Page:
If there’s one thing I’ve always struggled to stomach, it’s casual cruelty. Devoid of empathy, compassion, insight and, well, intelligence, emotional or otherwise, casual cruelty is what happens when people conclude that either their feelings matter more than any other person’s or that, somehow, they have the right to blurt out the first thing that pops into their minds. The problem is that we seem to have it in spades locally.

An example of casual cruelty is how many respond to tragic situations on social media. When the news of Pelin Kaya broke, I was shocked to see a couple of people asking what she was doing walking so late; even more wrote that she must have known the perpetrator.

These things were stated with little to no thought that her family and friends might read these unfair comments and, to my appalled ears, almost sounded like a justification for what had happened. Victim blaming has always been rife on this island but this was just a new level of unnecessary callousness with scary undertones for the rest of the population.

I was reminded again of this when I saw a post about Paulina Dembska’s temporary memorial picture being vandalised in Sliema. Apart from the fact that what happened to that picture is absolutely heinous at every level, I was disgusted to see several Maltese people commenting that a Maltese person couldn’t have possibly carried out the photo’s destruction because we are apparently above such things.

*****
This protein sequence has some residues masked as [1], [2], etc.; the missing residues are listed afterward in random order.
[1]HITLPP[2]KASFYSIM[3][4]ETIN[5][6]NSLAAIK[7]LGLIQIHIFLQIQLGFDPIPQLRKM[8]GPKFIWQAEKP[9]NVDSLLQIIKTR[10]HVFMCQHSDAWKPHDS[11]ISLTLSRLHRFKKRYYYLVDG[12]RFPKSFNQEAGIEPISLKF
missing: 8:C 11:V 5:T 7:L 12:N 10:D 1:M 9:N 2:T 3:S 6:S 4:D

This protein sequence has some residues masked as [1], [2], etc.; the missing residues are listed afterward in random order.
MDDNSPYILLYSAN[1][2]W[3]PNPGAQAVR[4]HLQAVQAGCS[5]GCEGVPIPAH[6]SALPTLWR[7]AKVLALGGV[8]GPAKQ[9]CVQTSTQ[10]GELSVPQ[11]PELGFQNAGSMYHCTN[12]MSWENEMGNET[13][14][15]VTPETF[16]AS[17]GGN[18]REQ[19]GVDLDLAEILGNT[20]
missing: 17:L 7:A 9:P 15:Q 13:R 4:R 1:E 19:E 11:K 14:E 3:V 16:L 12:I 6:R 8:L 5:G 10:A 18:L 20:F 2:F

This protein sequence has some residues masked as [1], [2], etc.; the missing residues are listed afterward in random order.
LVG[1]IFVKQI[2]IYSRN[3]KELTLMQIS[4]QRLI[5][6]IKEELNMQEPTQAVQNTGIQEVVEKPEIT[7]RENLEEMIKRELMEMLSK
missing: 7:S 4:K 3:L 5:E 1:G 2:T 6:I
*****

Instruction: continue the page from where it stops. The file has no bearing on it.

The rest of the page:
The racism and blindness to what is actually happening in this country are nothing short of breathtaking. Is it not a Maltese person who is accused of murdering Paulina, to begin with? We somehow always seek to act like the one-dimensional, smiling figures on the postcards they used to dish out of sunny Malta in the 1960s and 1970s, completely disregarding the fact that, almost every week, a life is taken in one way or another through violence, negligence or systems that don’t work.

The racism and blindness to what is actually happening in this country are nothing short of breathtaking- Anna Marie Galea

This continued, wilful sightlessness contributes in no small part to our buildings collapsing on innocent people and people who are meant to be behind bars thriving. How can you work on a problem if you keep pretending it does not exist? Is playing the ċuqlajta while the country burns not a form of cruelty in itself?

Instead of blaming our many failings on select scapegoats, it’s time that we started educating our young, emotionally and otherwise, about what it really means to live in a civilised country where equality, diversity, fairness and kindness should matter and where critical thinking is at the centre of what we say and do instead of just presenting our uninformed, unwashed opinions as the gospel truth.

We should also work to keep each other accountable. When someone makes it sound like a woman has somehow earned an awful fate because she was at the wrong place at the wrong time, or even with the wrong person, instead of just keeping our heads down, we need to start pointing out the dangers of thinking in such a sexist way.

The enemy is not some random bogeyman that ended up on this speck of rock by chance and circumstance; it is all those who refuse to speak up when confronted with ignorance and darkness and settle for shrugging their shoulders instead.

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